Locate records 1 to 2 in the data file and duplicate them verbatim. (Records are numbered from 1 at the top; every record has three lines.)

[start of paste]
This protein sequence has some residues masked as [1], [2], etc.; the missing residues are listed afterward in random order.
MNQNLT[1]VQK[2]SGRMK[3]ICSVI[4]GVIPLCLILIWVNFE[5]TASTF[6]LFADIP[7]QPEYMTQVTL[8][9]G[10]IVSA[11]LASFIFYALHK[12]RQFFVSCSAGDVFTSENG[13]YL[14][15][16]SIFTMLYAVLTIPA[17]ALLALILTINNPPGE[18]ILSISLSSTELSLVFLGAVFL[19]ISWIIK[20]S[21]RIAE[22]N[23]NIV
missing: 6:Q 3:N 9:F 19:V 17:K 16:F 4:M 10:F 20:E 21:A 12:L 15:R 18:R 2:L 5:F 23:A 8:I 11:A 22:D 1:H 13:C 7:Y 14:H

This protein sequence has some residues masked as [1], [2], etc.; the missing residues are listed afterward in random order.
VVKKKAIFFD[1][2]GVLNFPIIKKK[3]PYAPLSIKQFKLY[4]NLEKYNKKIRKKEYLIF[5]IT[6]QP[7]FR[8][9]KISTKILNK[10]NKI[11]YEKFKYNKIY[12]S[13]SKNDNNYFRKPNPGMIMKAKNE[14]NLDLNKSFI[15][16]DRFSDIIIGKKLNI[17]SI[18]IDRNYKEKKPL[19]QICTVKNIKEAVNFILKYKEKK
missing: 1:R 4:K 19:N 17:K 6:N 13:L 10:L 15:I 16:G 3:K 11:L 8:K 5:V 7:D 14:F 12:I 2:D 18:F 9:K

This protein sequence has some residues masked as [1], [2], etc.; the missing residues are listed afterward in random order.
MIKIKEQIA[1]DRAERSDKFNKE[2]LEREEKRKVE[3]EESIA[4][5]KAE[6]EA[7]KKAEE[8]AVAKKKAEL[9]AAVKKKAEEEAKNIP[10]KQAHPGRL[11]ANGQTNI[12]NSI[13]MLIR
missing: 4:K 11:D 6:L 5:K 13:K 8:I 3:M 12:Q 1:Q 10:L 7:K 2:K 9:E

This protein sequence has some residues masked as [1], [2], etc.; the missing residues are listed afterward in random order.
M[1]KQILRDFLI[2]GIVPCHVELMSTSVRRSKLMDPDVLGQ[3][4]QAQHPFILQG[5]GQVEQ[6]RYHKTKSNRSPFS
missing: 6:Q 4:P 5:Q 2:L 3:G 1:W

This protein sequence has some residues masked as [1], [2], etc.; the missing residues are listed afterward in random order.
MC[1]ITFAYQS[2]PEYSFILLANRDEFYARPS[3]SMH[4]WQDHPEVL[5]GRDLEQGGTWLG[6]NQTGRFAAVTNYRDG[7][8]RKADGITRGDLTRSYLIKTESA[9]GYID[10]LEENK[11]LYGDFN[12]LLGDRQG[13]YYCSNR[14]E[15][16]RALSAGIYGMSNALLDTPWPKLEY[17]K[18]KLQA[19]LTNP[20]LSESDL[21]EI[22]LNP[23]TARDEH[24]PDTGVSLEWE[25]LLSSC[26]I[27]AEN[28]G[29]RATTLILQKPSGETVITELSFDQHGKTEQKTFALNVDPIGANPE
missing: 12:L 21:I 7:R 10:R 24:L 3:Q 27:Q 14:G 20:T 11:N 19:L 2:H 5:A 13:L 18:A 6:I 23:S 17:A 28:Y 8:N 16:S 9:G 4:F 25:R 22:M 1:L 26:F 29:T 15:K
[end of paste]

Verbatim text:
This protein sequence has some residues masked as [1], [2], etc.; the missing residues are listed afterward in random order.
MNQNLT[1]VQK[2]SGRMK[3]ICSVI[4]GVIPLCLILIWVNFE[5]TASTF[6]LFADIP[7]QPEYMTQVTL[8][9]G[10]IVSA[11]LASFIFYALHK[12]RQFFVSCSAGDVFTSENG[13]YL[14][15][16]SIFTMLYAVLTIPA[17]ALLALILTINNPPGE[18]ILSISLSSTELSLVFLGAVFL[19]ISWIIK[20]S[21]RIAE[22]N[23]NIV
missing: 6:Q 3:N 9:F 19:V 17:K 16:F 4:M 10:F 20:E 21:A 12:L 15:R 18:R 2:L 5:F 23:A 8:I 11:A 22:D 1:H 13:C 7:Y 14:H

This protein sequence has some residues masked as [1], [2], etc.; the missing residues are listed afterward in random order.
VVKKKAIFFD[1][2]GVLNFPIIKKK[3]PYAPLSIKQFKLY[4]NLEKYNKKIRKKEYLIF[5]IT[6]QP[7]FR[8][9]KISTKILNK[10]NKI[11]YEKFKYNKIY[12]S[13]SKNDNNYFRKPNPGMIMKAKNE[14]NLDLNKSFI[15][16]DRFSDIIIGKKLNI[17]SI[18]IDRNYKEKKPL[19]QICTVKNIKEAVNFILKYKEKK
missing: 1:R 4:K 19:N 17:K 6:N 13:L 10:L 15:I 16:G 3:K 11:L 8:K 5:V 7:D 14:F 12:I 2:D 18:F 9:K